Complex systems have a tendency to surprise engineers with unexpected behavior. This is true not only for biological systems (where understanding the sources of emergent behavior is essentially the goal) but often also for engineering systems. Because of their hierarchical structure, complex engineering systems involve interactions at many levels. In road transportation systems, for example, traffic patterns at a regional and national network level “arise” out of distributed local interactions between vehicles and drivers. Understanding how the overall behavior emerges out of the local interactions is a challenging task that cannot be addressed by state of the art system theory methods. The problem is complicated further when one intends to intervene on the process. Control decisions often intend to address requirements at the higher levels but can only be implemented at the lower levels. Understanding the impact that the control commands will have on the emergent behavior of the system as they filter down the hierarchy is essential for the successful implementation of control policies. Successful examples of this principle can be found in the area of communication networks and manufacturing. Here fluid limit approximations are used to design stable scheduling policies at the network level. These policies are then implemented at the “packet” or “job” level in a way that ensures that the stability properties of the fluid limit are preserved. There is a growing need for the development of methods that can deal with such situations in many different settings; after all, understanding and analyzing how emergent behavior arises out of distributed interactions is a common theme of many complex systems, including transportation, biological systems, financial systems, etc.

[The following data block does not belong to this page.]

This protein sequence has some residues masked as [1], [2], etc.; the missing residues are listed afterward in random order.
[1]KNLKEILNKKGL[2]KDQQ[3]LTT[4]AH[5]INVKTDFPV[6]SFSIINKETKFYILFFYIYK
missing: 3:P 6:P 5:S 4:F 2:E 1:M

This task will investigate the needs of problems in transportation in terms of modeling and analysis methods, as well as the potential of the applications of such methods in transportation problems. The task will start with a wide-ranging study of the types of models, levels of abstraction and analysis methods that arise in transportation. Special emphasis will be placed on issues such as abstraction and hierarchical requirements (moving, for example, from the level of individual vehicles or aircraft to flows in a highway network or the air traffic management system). State estimation and parameter identification tasks will also be investigated; for example estimating the state of a model of traffic flow from sparse, distributed camera, and/or cell-phone, and/or magnetic sensor data. The results of this study will be paired with the outcome of the state of the art studies of Tasks 1.1 and 1.2 to identify synergies and limitations of the existing methods. Novel methods developed under tasks 1.1 and 1.2 to circumvent these limitations will be assessed as part of Task 1.3.